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In January 2001 at the very beginning of his administration, President George W. Bush swore in retired general Colin L. Powell as the nation's secretary of state, the sixty-fifth in a long line of distinguished public figures to hold the premier cabinet office. Coming off a highly successful military career, including heading up the Joint Chiefs of Staff during the 1990-91 Gulf War, after retirement in 1993, Mr. Powell was widely rumored to be interested in a run at the White House. In December 1995, he put an end to that speculation, announcing he would not be a candidate; he then engaged actively in writing and public speaking.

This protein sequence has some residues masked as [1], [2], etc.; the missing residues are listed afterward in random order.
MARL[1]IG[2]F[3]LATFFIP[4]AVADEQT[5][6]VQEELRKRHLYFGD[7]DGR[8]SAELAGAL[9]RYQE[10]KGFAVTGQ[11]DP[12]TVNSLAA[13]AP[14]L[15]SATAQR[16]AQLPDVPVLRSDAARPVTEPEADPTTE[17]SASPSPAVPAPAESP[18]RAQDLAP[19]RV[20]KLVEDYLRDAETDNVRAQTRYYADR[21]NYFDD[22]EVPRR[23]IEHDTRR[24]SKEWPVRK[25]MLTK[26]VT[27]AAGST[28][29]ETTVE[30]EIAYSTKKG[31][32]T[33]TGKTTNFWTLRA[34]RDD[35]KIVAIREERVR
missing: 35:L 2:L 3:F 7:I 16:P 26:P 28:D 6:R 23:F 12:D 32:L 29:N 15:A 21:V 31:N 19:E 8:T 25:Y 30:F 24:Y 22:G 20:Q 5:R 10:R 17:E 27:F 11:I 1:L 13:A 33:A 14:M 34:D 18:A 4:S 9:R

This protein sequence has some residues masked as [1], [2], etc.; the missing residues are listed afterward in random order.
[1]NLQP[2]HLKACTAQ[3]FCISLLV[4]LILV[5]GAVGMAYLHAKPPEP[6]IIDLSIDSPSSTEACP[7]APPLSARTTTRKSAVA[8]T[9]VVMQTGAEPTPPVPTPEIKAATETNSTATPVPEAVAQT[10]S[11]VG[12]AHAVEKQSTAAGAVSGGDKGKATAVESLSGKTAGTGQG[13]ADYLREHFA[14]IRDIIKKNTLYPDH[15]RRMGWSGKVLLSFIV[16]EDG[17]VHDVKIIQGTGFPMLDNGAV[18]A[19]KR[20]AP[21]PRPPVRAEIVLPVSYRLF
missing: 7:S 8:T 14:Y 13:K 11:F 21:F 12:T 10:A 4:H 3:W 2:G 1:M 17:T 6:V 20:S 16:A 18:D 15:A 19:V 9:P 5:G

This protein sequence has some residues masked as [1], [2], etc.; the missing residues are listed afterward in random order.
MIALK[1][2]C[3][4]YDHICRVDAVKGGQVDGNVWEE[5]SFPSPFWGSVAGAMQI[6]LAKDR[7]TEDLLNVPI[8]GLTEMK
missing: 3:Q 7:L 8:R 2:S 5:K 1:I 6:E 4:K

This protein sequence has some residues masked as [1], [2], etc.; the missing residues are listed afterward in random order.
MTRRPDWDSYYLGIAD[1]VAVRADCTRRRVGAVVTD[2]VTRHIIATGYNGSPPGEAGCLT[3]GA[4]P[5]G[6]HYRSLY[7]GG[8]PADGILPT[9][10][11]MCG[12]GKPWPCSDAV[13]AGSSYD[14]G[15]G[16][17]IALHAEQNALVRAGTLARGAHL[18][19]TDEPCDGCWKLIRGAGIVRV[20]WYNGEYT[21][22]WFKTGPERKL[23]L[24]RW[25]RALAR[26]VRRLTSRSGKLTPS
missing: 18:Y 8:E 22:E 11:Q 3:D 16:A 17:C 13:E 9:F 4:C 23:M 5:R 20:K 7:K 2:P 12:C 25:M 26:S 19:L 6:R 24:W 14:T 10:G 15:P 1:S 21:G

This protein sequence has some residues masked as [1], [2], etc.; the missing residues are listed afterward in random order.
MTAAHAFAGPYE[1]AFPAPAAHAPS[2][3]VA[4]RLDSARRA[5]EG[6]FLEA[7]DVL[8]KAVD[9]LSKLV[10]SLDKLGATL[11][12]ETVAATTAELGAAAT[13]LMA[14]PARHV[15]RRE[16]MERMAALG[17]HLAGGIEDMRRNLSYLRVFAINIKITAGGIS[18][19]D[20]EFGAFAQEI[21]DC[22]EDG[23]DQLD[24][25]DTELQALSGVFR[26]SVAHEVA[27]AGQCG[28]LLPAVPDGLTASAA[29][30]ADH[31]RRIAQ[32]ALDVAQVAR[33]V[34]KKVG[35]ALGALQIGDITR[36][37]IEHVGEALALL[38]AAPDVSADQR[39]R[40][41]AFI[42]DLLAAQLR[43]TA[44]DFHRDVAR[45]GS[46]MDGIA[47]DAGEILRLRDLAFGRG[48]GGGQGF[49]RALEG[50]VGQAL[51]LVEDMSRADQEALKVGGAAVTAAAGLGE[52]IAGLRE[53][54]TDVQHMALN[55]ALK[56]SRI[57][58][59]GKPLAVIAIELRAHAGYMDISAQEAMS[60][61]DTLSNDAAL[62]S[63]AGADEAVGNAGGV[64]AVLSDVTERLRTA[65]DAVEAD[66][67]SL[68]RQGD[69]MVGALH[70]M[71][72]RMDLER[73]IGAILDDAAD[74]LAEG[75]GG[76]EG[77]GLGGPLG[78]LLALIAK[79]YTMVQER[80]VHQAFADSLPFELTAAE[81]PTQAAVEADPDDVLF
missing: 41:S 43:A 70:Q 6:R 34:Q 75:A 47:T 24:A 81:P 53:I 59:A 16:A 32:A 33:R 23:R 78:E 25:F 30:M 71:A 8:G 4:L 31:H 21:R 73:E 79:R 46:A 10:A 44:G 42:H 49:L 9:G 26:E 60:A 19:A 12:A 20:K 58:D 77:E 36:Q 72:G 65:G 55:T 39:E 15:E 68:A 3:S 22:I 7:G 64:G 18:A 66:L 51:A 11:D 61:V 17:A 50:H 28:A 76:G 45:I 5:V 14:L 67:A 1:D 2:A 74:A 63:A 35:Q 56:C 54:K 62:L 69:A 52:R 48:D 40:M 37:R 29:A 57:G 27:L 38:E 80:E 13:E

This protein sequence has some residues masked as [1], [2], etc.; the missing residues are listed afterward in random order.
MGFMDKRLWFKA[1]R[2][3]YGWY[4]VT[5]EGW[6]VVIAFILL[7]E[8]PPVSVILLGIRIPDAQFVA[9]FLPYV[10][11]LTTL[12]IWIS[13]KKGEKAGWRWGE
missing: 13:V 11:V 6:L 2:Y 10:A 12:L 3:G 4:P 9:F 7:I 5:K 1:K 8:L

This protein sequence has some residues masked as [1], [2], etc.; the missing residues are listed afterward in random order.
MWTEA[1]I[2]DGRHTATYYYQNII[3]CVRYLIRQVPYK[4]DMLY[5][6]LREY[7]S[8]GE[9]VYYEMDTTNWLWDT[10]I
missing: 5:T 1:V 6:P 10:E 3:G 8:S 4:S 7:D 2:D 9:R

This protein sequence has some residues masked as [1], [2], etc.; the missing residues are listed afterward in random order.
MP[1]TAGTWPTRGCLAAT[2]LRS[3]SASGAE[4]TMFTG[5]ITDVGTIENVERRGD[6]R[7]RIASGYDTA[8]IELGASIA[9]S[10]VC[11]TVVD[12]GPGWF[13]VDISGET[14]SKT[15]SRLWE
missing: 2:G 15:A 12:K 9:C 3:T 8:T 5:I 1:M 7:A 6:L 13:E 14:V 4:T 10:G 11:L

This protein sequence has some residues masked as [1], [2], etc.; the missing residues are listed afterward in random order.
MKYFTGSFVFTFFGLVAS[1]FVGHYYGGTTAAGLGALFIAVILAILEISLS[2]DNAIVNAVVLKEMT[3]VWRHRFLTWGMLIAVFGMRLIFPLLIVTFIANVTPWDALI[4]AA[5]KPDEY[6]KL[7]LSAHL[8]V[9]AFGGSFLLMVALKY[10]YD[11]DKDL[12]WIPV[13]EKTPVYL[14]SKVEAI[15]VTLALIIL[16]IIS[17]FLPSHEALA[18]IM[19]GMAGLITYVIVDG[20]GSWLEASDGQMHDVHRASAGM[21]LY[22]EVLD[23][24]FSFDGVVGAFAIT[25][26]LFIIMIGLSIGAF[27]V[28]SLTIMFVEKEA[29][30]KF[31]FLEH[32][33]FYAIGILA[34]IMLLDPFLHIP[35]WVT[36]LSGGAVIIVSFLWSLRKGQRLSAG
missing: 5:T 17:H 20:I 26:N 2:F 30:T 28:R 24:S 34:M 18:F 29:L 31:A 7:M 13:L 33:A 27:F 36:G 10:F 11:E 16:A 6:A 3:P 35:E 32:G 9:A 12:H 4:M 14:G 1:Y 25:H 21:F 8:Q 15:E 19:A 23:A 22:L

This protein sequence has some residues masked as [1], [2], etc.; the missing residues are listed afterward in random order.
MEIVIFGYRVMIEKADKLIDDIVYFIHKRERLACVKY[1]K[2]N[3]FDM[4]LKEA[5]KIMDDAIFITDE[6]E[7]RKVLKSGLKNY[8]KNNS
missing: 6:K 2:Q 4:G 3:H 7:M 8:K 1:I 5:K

Upon entering office, the new secretary of state faced, along with a multitude of diplomatic problems, the need to strengthen and, indeed, rebuild the Foreign Service of the United States. Clearly that was a task, largely different from his background in the army, posing a challenge to his skills and experience. The administrative structure of the Foreign Service needed revamping, available funding was insufficient, morale suffered, and the recruitment of new personnel was lagging.

It was a daunting challenge for someone even with the impressive background and abilities of the new secretary.

How well has he done? Read on. The Foreign Affairs Council's independent assessment follows. We at American Diplomacy feel privileged to make public the FAC's exhaustive study, a report which was delivered to Secretary Powell earlier this month, April 2003.

-- Editor

The Foreign Affairs Council is a non-partisan umbrella group of eleven organizations concerned about U.S. diplomatic readiness.
FAC • 2101 E Street NW • Washington, DC 20037

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